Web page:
plan, it will be replanted to more valuable
Douglas fir, nurtured with a program
of fertilization, pruning, brush
control and herbicide management.
The landowners are hoping for a 26- to
27-year rotation instead of the previous
40-year block that did not maximize
the land's potential.

Everything in the current cut is
used: Douglas and white fir, hemlock,
alder, maple and chinquapin. The
alder and maple, which are valuable
for furniture, are cut into 10-foot
lengths with a small end diameter
down to six inches. These sawlogs are
hauled to Northwest Hardwoods in
Eugene. The pulp alder goes to the
Swanson Superior chipping mill in
Junction City. The fir is reduced to 12-
foot long sticks that go all the way
down to a three-inch small diameter.
This too is sent to Swanson Superior
mills. Log trucking is contracted out,
with an average round-trip time of
slightly under three hours.

Virginia Moss, who has worked
twelve years for Tim, runs the
Diamond D210 yarder with a 7/8-inch
skyline and a MiniMak carriage. She
works in conjunction with Noe
Rodriguez, the rigging slinger, and
groundsmen Joe Roeser, Luis Sanchez
and Robert Huselton. The processor,
operated by Dave Pimentel, is a
Hitachi with a FabTech 240
Danglehead. It could be used for cutting
trees, but now is used only as a
processor at the landing. 

Both yarders, whether working side by side
or independently, are flanked by John
Deere log loaders. Larry Ganieany,
who has worked for CTS for 17 years,
runs loader and manages the landing.
The SkyLead yarder, with Rick
Huselton at the controls, has a 3/4-
inch skyline and an Acme Model 10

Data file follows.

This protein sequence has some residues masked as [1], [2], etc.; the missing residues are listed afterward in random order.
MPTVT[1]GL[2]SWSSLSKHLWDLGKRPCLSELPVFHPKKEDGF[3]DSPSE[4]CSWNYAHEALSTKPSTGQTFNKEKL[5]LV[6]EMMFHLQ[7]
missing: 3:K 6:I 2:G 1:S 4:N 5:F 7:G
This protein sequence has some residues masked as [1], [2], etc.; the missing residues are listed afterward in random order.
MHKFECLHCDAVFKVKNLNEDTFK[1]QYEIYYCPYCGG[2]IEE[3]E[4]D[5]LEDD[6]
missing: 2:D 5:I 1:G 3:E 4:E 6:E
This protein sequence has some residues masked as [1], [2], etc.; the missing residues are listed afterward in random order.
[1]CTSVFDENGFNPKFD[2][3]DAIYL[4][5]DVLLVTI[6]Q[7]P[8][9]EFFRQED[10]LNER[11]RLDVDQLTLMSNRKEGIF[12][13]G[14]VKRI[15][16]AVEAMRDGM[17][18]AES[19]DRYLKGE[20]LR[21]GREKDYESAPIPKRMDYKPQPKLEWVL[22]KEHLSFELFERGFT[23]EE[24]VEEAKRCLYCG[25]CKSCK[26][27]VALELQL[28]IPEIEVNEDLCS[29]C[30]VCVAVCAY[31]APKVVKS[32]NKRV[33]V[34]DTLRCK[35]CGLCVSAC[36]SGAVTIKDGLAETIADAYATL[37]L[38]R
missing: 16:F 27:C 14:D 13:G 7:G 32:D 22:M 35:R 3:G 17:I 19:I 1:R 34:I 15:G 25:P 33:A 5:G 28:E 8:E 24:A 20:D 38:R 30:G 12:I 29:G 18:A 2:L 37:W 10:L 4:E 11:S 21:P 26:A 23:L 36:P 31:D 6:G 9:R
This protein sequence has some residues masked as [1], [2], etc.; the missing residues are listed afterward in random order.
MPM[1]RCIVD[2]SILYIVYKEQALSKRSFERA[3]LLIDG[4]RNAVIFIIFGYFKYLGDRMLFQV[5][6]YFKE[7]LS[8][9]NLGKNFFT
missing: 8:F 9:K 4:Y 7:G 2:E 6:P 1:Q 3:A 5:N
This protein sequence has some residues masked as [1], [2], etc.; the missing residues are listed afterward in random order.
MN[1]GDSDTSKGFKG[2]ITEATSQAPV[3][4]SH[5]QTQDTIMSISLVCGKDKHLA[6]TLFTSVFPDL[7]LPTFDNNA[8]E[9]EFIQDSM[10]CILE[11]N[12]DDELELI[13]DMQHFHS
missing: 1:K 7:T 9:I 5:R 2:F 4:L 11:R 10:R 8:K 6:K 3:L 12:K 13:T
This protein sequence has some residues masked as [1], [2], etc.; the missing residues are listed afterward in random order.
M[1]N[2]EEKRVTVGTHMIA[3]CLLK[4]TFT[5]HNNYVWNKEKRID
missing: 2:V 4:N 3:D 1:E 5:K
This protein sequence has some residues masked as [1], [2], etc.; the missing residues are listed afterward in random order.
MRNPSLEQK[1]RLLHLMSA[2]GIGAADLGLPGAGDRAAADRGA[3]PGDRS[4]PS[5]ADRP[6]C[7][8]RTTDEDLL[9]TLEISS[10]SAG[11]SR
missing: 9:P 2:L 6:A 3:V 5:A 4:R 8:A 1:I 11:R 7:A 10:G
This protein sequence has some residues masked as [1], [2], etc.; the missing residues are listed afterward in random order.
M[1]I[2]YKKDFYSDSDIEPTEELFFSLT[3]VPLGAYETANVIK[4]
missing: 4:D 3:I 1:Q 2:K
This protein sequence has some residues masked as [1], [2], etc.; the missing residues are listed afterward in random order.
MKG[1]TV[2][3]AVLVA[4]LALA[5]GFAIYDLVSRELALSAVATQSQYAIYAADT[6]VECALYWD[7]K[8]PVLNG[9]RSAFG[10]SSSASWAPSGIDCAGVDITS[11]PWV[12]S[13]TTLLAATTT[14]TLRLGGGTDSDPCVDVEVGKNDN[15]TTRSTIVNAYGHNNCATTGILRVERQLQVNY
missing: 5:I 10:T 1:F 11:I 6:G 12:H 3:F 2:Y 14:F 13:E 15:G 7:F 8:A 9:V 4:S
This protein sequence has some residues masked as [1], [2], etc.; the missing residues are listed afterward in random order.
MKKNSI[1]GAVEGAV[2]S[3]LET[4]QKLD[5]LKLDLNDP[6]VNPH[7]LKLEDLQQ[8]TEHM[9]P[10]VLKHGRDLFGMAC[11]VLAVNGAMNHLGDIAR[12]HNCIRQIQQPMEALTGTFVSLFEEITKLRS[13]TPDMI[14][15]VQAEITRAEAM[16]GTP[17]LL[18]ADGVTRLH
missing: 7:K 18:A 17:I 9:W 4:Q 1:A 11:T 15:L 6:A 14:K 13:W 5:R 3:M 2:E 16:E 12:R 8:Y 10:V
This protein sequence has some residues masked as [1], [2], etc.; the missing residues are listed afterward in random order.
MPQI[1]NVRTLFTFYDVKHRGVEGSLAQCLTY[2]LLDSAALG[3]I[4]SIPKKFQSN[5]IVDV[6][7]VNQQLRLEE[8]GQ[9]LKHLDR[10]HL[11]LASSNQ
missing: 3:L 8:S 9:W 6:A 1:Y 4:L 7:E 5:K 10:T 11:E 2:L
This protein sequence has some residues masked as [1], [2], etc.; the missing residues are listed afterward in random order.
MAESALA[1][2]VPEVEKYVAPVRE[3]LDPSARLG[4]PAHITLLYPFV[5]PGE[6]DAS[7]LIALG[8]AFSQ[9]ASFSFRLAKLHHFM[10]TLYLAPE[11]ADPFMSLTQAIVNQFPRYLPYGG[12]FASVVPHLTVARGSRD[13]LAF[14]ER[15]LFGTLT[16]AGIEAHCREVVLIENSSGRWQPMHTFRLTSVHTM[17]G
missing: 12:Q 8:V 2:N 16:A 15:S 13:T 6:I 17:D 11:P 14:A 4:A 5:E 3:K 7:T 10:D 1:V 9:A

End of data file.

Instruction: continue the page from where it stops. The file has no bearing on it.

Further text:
carriage. On the ground are Cliff
Wilcox and Alberto Rivas, with Todd
Howell running the Deere loader.
According to Tim, the Jewell package
on the John Deere shovel has made an
amazing difference, what he calls "a
real shot in the arm." The new grapple
accommodates different sized logs -
exactly what sawmill specs and harvest
plans call for today.

Tim is especially interested in the
efficiency of the carriages and is
pleased with his combination of the
Maki and the 800-pound lighter Acme.
But it isn't just the mechanical advantage
of this combo that keeps him
happy. He relates a story of how a
sense of community developed
between himself and Acme manufacturer Richard VanDamme, who spends hours at a logging site to monitor his carriage's operation and to watch for needed improvements. 

When a glitch developed one afternoon,
Richard, himself a former logger, radioed ahead to his
sons in Springfield, kept the shop open, and had the repair
done by 9 p.m. The next day the carriage was back at work
with no downtime. And when Tim appeared on stage in
"Stepping Out," VanDamme, was laughing heartily in the
audience. This triumph of extended community, a sociological
blend of business and family and geography, is very
important to the Wozich family.

Dave Pimentel operates the Hitachi with Fab-Tech Danglehead 240, which could be used to cut trees but serves as a processor at the landing.

The two Wozich sons, one active in sports, the other in
Boy Scouts, have seen their parents work with school curriculum,
the local children's theatre, and with a Boys Scout
fund-raiser made possible by Tim's access to logging and
his good reputation. Superior Swanson, the local landowner
and mill, donates a good-sized load of chinquapin logs
and Tim donates the trucking. The logs, which make excellent
firewood, are cut up, stacked, sold, and delivered by
the Boy Scouts and their parents.
"I like to see us parents helping out," says Tim, "but I
really like to see the kids working to produce something
that folks around here need and want. It's all inter-related.
It's just another aspect of what I call real community
involvement." And for Tim Wozich, that's a very important
bottom line.

The John Deere 200LC positions
two stems on the truck.

Richard Van Damme helps
set an Acme 10 carriage gently into delivery truck.